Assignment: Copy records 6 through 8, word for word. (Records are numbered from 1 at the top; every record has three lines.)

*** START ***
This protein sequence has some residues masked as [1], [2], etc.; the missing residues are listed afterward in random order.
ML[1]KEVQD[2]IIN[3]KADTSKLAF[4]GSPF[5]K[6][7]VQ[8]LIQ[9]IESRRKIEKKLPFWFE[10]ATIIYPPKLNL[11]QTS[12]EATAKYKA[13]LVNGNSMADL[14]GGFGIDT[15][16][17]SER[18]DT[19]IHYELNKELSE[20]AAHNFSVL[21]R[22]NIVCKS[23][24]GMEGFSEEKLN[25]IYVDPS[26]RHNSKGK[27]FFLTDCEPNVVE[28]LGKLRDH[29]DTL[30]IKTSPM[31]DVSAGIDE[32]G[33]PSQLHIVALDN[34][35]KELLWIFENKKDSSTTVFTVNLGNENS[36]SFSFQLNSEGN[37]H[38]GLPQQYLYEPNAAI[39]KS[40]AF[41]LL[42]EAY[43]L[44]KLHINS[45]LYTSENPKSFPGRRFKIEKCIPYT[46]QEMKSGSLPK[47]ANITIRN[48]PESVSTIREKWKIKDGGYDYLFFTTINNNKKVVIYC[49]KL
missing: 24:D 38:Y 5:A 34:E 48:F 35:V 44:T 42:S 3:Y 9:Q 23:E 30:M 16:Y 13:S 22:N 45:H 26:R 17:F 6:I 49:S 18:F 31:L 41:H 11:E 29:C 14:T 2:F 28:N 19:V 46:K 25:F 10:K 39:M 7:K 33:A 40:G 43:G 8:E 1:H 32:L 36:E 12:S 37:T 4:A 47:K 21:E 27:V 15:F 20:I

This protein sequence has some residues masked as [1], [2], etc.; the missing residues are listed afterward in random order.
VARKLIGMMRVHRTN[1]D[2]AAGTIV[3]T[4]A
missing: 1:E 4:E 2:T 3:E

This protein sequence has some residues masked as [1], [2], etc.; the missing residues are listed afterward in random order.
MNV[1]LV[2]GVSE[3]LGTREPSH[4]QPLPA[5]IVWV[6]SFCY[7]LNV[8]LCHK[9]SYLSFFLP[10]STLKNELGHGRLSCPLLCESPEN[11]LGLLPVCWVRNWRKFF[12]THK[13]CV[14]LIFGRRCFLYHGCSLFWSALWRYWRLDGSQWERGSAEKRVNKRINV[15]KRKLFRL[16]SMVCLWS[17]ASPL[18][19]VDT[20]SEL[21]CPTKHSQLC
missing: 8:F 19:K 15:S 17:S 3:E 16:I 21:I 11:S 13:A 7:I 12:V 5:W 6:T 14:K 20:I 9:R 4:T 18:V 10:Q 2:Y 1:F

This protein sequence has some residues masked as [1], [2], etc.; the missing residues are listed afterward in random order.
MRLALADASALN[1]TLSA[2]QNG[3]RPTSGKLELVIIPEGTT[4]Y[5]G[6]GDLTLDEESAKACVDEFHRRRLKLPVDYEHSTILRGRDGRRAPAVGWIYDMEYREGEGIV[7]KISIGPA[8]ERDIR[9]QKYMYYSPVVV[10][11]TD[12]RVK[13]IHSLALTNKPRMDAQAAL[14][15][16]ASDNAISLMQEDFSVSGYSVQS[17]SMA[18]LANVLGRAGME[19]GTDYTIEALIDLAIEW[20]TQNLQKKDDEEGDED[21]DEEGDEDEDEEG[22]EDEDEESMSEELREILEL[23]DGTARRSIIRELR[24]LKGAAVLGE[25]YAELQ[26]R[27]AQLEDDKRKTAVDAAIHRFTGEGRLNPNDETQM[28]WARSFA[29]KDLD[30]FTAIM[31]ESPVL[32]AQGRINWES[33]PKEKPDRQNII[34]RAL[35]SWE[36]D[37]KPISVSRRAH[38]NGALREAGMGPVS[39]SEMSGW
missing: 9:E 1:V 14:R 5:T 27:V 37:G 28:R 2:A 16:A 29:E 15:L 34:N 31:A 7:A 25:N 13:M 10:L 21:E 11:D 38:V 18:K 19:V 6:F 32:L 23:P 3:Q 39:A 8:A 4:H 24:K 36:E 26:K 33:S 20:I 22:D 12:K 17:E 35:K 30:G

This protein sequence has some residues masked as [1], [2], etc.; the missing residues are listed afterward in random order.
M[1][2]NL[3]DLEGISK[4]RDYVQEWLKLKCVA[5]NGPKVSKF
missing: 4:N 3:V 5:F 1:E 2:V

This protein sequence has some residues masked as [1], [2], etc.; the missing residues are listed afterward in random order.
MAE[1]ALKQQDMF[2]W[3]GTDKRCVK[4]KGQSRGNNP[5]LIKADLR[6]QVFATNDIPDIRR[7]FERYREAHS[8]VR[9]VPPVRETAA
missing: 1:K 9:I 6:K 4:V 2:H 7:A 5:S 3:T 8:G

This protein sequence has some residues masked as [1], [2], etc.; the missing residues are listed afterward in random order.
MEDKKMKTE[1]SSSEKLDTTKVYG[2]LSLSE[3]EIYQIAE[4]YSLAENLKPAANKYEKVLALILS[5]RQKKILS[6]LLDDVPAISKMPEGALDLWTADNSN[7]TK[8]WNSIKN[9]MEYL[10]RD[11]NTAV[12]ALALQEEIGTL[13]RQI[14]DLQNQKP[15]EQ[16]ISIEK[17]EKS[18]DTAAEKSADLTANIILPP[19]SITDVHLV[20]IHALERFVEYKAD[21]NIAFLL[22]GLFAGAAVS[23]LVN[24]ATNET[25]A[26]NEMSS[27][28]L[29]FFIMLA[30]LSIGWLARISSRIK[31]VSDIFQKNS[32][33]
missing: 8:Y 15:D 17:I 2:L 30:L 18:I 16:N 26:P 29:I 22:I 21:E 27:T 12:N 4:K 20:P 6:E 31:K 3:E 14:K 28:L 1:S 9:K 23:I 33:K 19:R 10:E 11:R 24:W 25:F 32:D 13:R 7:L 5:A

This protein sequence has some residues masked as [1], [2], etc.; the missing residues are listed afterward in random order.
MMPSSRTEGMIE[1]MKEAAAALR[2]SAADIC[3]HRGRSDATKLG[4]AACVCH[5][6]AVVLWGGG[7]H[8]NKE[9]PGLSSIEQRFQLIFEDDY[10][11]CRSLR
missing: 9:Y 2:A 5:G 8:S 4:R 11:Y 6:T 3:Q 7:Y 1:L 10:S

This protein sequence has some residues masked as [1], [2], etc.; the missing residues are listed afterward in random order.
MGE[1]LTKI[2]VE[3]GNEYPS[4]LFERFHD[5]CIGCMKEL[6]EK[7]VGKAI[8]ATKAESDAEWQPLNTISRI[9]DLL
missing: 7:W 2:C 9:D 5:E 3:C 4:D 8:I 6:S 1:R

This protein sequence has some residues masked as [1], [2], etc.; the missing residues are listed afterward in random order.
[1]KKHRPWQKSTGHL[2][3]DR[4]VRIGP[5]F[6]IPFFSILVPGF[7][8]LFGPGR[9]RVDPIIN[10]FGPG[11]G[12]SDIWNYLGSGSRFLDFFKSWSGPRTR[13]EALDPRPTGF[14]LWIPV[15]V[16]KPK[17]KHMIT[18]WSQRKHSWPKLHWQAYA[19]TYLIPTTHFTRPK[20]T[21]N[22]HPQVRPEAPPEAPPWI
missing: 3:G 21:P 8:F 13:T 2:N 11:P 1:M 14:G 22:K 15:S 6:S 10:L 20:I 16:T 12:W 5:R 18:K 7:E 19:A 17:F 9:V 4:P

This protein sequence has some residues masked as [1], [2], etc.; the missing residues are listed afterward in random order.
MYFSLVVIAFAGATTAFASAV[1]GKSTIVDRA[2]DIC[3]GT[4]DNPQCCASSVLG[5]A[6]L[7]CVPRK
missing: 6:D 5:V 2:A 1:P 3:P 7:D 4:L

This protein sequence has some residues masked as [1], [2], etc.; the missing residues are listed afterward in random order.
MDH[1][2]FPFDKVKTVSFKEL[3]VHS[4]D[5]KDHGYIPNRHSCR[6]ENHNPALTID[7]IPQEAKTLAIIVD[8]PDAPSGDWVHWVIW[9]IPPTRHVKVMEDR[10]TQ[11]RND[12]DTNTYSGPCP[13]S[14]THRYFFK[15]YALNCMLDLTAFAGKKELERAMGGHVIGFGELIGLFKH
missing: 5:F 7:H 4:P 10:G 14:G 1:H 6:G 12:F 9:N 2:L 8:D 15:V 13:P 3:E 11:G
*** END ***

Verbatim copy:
This protein sequence has some residues masked as [1], [2], etc.; the missing residues are listed afterward in random order.
MAE[1]ALKQQDMF[2]W[3]GTDKRCVK[4]KGQSRGNNP[5]LIKADLR[6]QVFATNDIPDIRR[7]FERYREAHS[8]VR[9]VPPVRETAA
missing: 1:K 9:I 6:K 4:V 2:H 7:A 5:S 3:T 8:G

This protein sequence has some residues masked as [1], [2], etc.; the missing residues are listed afterward in random order.
MEDKKMKTE[1]SSSEKLDTTKVYG[2]LSLSE[3]EIYQIAE[4]YSLAENLKPAANKYEKVLALILS[5]RQKKILS[6]LLDDVPAISKMPEGALDLWTADNSN[7]TK[8]WNSIKN[9]MEYL[10]RD[11]NTAV[12]ALALQEEIGTL[13]RQI[14]DLQNQKP[15]EQ[16]ISIEK[17]EKS[18]DTAAEKSADLTANIILPP[19]SITDVHLV[20]IHALERFVEYKAD[21]NIAFLL[22]GLFAGAAVS[23]LVN[24]ATNET[25]A[26]NEMSS[27][28]L[29]FFIMLA[30]LSIGWLARISSRIK[31]VSDIFQKNS[32][33]
missing: 8:Y 15:D 17:I 2:L 30:L 18:I 16:N 26:P 29:I 22:I 21:E 27:T 12:N 4:K 20:P 6:E 31:K 3:E 14:K 28:L 1:S 9:K 23:I 33:K 19:R 10:E 11:R 24:W 25:F 32:D 13:R 7:L 5:A

This protein sequence has some residues masked as [1], [2], etc.; the missing residues are listed afterward in random order.
MMPSSRTEGMIE[1]MKEAAAALR[2]SAADIC[3]HRGRSDATKLG[4]AACVCH[5][6]AVVLWGGG[7]H[8]NKE[9]PGLSSIEQRFQLIFEDDY[10][11]CRSLR
missing: 9:Y 2:A 5:G 8:S 4:R 11:Y 6:T 3:Q 7:Y 1:L 10:S